We take experienced senior managers out of their hectic offices for a day and a half per month, and place them in the neutral space at the University of Ottawa’s Graduate School of Public and International Affairs. The Centre for Public Management and Policy itself is housed in historic Odell House, a restored 19th century residence, ideally suited for informal discussion (under the “Chatham House rule” intended to encourage direct and frank conversation and ensure confidentiality).
The Program design involves a variety of approaches and methods:
- personal contact and candid conversation with outstanding leaders in government, politics, the media, the private sector and academe (see Annex A for examples from the past few years);
- exercises that challenge the participants to learn and practice new skills and knowledge on their own;
- debate and dialogue within the group as participants learn to learn from each other;
- travel and first-hand contact with people, cultures and institutions that play an important role in the world around us;
- readings on a wide range of topics and exposure to new sources of information;
- exploration of case studies prepared by participants based on personal career experience and focused on the management issues raised in the Program; and
- the deepening of a personal “leadership practice” (set of experience, competencies, ethos and energy that defines them as leaders) through coaching and structured self reflection.
Perhaps the most important design feature of the Program is sharing the journey with fellow travelers. The group dynamics within each cohort contributes enormously to the overall impact of the executive development experience. The different backgrounds, expertise and perspectives which the participants bring, as well as the diverse organizations from which they come, and their varied management styles and experience within the public service, become critical sources of mutual learning and support.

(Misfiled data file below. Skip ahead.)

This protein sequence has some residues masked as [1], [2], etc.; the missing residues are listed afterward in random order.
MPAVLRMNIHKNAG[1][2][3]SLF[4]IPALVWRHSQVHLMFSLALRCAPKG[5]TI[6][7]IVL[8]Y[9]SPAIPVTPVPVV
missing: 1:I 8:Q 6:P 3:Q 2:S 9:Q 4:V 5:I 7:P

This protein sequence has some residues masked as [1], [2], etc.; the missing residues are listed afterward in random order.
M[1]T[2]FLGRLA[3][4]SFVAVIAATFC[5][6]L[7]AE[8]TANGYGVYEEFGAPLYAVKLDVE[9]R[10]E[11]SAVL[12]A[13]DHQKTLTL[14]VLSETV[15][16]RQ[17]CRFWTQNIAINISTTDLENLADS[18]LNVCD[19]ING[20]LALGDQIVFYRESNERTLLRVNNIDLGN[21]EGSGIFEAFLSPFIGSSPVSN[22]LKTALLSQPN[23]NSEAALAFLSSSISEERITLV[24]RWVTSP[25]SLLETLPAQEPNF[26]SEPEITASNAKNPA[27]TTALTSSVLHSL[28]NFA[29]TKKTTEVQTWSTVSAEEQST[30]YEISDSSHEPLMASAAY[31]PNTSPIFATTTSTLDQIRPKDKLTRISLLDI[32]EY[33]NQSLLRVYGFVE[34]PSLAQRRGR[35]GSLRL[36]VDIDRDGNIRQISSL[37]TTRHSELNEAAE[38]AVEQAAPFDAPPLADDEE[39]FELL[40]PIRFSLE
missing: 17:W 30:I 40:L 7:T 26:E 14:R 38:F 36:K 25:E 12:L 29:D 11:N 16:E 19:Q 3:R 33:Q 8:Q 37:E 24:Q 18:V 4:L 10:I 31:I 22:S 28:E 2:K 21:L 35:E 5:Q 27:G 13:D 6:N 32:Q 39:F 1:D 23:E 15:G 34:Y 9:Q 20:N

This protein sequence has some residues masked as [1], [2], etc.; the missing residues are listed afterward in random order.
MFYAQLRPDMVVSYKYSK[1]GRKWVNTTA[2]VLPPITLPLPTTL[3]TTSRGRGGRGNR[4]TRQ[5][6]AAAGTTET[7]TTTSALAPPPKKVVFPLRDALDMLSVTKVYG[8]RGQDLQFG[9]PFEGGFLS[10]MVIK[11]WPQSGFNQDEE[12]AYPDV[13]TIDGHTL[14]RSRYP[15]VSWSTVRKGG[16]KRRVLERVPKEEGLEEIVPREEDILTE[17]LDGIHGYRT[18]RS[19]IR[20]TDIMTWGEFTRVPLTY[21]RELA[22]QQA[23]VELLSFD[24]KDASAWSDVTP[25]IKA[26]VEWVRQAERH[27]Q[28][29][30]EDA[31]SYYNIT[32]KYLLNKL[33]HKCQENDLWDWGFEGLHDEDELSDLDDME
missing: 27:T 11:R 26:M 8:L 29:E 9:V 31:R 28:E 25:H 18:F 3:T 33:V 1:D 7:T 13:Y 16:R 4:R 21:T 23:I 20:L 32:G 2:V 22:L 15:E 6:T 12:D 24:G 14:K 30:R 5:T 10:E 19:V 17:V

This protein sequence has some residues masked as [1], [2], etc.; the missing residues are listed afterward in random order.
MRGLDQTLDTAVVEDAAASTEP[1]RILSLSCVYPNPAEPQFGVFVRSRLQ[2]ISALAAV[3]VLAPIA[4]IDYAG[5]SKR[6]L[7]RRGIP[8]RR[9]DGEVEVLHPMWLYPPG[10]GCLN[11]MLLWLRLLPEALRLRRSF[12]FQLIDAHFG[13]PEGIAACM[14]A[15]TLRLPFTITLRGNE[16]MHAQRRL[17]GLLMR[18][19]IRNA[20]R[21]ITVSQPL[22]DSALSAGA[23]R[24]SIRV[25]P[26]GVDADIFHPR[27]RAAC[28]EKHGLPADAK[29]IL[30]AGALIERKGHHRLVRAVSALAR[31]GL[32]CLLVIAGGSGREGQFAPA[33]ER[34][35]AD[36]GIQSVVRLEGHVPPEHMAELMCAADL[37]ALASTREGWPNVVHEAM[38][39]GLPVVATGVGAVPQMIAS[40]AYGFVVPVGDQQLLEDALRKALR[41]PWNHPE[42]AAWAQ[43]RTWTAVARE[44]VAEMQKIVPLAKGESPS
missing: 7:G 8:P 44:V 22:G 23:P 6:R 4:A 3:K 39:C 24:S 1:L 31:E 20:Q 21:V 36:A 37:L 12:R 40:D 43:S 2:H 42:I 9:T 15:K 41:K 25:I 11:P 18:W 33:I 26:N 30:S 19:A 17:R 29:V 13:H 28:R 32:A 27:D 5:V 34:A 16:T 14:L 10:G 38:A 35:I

Participants also gain an invaluable asset in the bonds of trust and open communication that form among a group of colleagues from across the breadth of the system and which will continue long after their graduation to enrich their careers.
Orientation and Base Camp
We have learned that it is important to take care to orient the participants to the program so everyone starts from a common foundation. Thus the Program’s first event in early fall is an Orientation session similar in format to the learning sessions to come. Participants are welcomed, introduced to each other, briefed on the program and invited to reflect on and work with the concept of a personal leadership practice as a means to assess and track their own development.
Because participants come to the Program with widely varying familiarity with the basics of governance and public management in Canada, a four-day “Base Camp” is offered in two 2-day sessions before participants begin. These intensive sessions provide an overview of Parliament, Cabinet, the roles and relations between the federal and provincial/territorial governments, the role of the courts, machinery of government, the policy process, legislation and regulations, setting the fiscal plan, determining expenditure budgets, public accounts and accountability. The base camp's “back to basics” approach has been well received. This session also provides participants with the opportunity to set inital individual and group development goals for the Program.